Watermelon: Using Everything for Food and Fuel
Over four billion pounds of watermelon were produced in the United States in 2007 for the fresh produce and cut fruit markets [Agricultural Marketing Resource Center, http://www.agmrc.org/agmrc/commodity/vegetables/watermelons/watermelon.htm]. Water-melon is a rich source of at least two compounds that support cardiovascular health, and may serve to prevent a number of diseases. One of these is lycopene, which provides the red color to watermelon, and is a powerful antioxidant carotenoid shown to be important in prostate health. The second compound, citrulline, is a naturally occurring amino acid involved in maintaining the body’s nitrogen balance and indirectly, in cardiovascular health. During extraction of these neutraceuticals a waste stream is developed which produces readily fermentable sugars that can be used in production of bioethanol. Scientists at the Wes Watkins Agricultural Research Laboratory (WWARL) are investigating the fermentation properties and applications for bioethanol derived from watermelon.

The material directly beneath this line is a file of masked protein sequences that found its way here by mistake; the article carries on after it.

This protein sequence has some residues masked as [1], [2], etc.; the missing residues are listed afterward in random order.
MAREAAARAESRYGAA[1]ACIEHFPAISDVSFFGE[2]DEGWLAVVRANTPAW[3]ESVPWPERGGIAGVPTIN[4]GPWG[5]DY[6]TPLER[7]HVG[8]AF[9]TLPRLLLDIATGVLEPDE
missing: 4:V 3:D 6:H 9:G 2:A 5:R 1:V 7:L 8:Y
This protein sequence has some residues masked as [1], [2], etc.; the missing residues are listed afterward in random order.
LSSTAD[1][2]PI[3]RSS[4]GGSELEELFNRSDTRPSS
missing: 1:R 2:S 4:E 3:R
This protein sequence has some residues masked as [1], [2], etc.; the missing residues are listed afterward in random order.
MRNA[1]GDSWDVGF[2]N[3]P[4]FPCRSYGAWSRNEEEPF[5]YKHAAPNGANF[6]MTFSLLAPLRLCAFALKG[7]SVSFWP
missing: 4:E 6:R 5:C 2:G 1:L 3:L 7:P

Two economic factors relating to watermelon make this fruit worthy of consideration as a possible feedstock for ethanol biofuel production. First, about 20% of each annual watermelon crop is rejected for fresh fruit marketing because of surface blemishes or because they are misshapen; these "culls", although internally sound, must be left in the field. For the 2007 growing season, this would have amounted to around 800 million pounds lost to growers as a potential source of revenue. Second, the neutraceutical value of compounds obtained from watermelon is at a threshold whereby whole and all culls could possibly be employed as starting material from which to prepare these chemicals. The process would produce two waste streams: watermelon juice containing "fermentation ready" simple sugars, and rind tissue composed of a sizeable proportion of sugar polymers such as cellulose that could be hydrolyzed and fermented to ethanol. A watermelon is nominally 60% flesh, and about 90% of the flesh is juice that containing 7-10% sugars; over 50% of a watermelon is readily fermentable liquid. An immediate application is the integration of a watermelon juice processing waste stream to be used in bioethanol production. Since it is mostly water, watermelon juice could serve to dilute concentrated sources of fermentable sugars such as molasses. The ready-to-ferment glucose, fructose, and sucrose, would serve as a supplement to the process and reduce primary feedstock requirements by up to 10%. The rind, about 40% of the watermelon fresh weight is equally rich in citrulline. Once juice has been extracted from the rind and flesh, about 10% of the original weight of the whole watermelon is left as a mixture of complex carbohydrates that potentially can be broken down into fermentable sugars.